When Josh applied for a VA loan with Veterans First Mortgage, his FICO score was not bad. In fact, it was in the “fair” range according to Experian, a top-three credit reporting agency. Still, Josh’s score was just barely below the company’s requirement. His loan officer walked across the hall to the in-house underwriter and asked if there were any other options, though in the majority of cases there wouldn’t be.
"Our number one goal is to get Veterans into the home of their dreams,” says Scott Sudbury, an in-house underwriter at Veterans First’s Salt Lake City loan center. “The qualifying guidelines aren't any easier here. Our team is trained and willing to follow every avenue to the end in hopes of approval."
Josh’s loan officer saw something that made him think Josh had a chance. A large portion of Josh’s debt was in student loans, and federal law allows Veterans to seek student loan forgiveness if they have a total and permanent disability (TPD) discharge, which happened to be the circumstances for Josh.. In fact, Josh had already applied for student loan forgiveness and was eagerly awaiting a decision. Given the situation, the underwriter granted the exception, and Josh got his VA purchase loan with no funding fee. He is now a proud homeowner.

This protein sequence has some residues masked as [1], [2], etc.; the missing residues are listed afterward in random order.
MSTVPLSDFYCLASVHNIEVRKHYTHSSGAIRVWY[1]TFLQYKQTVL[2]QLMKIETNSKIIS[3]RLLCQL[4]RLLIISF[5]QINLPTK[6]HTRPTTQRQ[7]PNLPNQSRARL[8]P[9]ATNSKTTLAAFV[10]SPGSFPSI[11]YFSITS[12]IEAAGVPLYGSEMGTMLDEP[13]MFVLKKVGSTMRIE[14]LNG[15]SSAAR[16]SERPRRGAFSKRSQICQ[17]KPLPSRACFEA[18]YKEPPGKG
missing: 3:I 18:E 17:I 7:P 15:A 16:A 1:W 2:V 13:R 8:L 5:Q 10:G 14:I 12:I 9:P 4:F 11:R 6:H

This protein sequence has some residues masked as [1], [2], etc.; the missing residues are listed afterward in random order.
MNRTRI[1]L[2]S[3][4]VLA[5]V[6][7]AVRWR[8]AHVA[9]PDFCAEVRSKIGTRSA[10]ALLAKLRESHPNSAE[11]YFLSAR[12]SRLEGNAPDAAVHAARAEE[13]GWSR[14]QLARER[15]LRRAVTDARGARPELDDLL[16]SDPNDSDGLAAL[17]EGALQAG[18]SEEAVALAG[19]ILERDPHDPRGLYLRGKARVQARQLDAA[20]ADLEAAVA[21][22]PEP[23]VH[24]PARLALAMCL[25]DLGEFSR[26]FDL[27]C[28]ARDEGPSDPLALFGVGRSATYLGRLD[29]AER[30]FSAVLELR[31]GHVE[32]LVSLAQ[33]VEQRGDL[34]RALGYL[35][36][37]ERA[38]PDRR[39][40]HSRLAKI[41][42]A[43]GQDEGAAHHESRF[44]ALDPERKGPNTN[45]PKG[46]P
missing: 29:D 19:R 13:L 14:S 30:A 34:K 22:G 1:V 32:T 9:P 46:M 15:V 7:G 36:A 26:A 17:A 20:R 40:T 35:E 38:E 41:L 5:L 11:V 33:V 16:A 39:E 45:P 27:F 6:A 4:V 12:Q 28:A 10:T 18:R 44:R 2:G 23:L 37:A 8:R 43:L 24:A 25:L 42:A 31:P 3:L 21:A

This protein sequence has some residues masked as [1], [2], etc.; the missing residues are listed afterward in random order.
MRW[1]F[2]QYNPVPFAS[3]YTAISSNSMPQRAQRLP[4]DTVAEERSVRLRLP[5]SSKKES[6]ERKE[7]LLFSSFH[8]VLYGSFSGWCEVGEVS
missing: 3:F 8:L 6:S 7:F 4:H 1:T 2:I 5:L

Turned Down Due to an Outstanding Tax Lien
You need to pay off any tax liens before being considered for a loan. Mike was no exception. Mike is a U.S. Army Airborne Veteran who tried to get a VA home loan with his own bank and then another lender that serves Veterans. Both denied him based on issues with his credit, but neither really explained what the issues were.
“I searched ‘VA Home Loan’ on Google one day and Veterans First popped up. The name just caught my eye. I got connected with A.J.,” said Mike. “Right away I knew Veterans First was different.”
Mike’s loan officer, A.J., is a Veteran who served five years in the U.S. Marine Corps. They bonded instantly. During the initial call, A.J. noticed a small tax lien on Mike’s credit report. It was only $150, but it was enough to halt loan processing and approval.
The next day, Mike paid the lien. It took less than a week for the lien to clear from the credit report. “Why didn’t those other lenders take the time to tell me that?” said Mike. With Mike’s income, he qualified for a much bigger loan than he even needed. But that little lien prevented him from moving forward with other lenders. Today, Mike and his family enjoy their own home with a pool in the backyard.
Turned Down Because Your Condo Was Not Approved for VA Financing